Tag Archives | us

Assassination as Policy in Washington and How It Failed, 1990-2015

Lauri Heikkinen (CC BY-SA 2.0)

Lauri Heikkinen (CC BY-SA 2.0)

Andrew Cockburn writes at TomDispatch:

As the war on terror nears its 14th anniversary — a war we seem to be losing, given jihadist advances in Iraq, Syria, and Yemen — the U.S. sticks stolidly to its strategy of “high-value targeting,” our preferred euphemism for assassination.  Secretary of State John Kerry has proudly cited the elimination of “fifty percent” of the Islamic State’s “top commanders” as a recent indication of progress. Abu Bakr al-Baghdadi himself, “Caliph” of the Islamic State, was reportedly seriously wounded in a March airstrike and thereby removed from day-to-day control of the organization. In January, as the White House belatedly admitted, a strike targeting al-Qaeda leadership in Pakistan also managed to kill an American, Warren Weinstein, and his fellow hostage, Giovanni Lo Porto.

More recently in Yemen, even as al-Qaeda in the Arabian Peninsula took control of a key airport, an American drone strike killed Ibrahim Suleiman al-Rubaish, allegedly an important figure in the group’s hierarchy.  Meanwhile, the Saudi news channel al-Arabiya has featured a deck of cards bearing pictures of that country’s principal enemies in Yemen in emulation of the infamous cards issued by the U.S.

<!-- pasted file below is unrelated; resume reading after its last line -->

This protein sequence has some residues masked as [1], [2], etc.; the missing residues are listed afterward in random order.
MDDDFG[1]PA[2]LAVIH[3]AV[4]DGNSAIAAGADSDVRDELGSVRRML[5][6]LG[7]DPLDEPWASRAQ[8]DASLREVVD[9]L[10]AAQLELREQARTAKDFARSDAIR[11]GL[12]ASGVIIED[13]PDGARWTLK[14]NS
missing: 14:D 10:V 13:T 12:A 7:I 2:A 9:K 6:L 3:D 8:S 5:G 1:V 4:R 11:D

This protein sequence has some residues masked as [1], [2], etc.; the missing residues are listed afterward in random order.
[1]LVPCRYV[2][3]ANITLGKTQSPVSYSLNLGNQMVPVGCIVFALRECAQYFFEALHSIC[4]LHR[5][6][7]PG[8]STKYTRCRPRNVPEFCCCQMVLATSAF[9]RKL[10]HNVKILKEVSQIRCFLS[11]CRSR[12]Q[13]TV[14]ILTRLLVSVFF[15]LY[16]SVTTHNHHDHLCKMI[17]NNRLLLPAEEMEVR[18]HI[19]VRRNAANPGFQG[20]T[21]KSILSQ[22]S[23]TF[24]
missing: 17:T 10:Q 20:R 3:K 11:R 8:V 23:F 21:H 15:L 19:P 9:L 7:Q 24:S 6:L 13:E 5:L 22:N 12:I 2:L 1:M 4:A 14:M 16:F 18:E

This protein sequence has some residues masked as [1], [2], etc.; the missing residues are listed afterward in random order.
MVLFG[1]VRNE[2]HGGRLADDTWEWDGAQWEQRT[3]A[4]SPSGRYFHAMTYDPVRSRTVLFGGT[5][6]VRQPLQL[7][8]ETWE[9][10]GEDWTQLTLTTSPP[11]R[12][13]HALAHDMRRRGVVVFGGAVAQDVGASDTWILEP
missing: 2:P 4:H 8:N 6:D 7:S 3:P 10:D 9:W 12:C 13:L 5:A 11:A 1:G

Read the rest
Continue Reading

Solving the Four Corners Mystery: Probes Map Methane ‘Hot Spot’

The desert Four Corners region contains beautiful landforms like Shiprock in New Mexico. It's also the site of an anomalous blob containing high levels of methane. Credit: Wikimedia Commons

The desert Four Corners region contains beautiful landforms like Shiprock in New Mexico. It’s also the site of an anomalous blob containing high levels of methane.
Credit: Wikimedia Commons

Stephanie Pappas via Live Science:

A methane “hot spot” over the Four Corners region of the U.S. Southwest is undergoing serious scrutiny as scientists work to figure out why levels of the gas in the area are so high.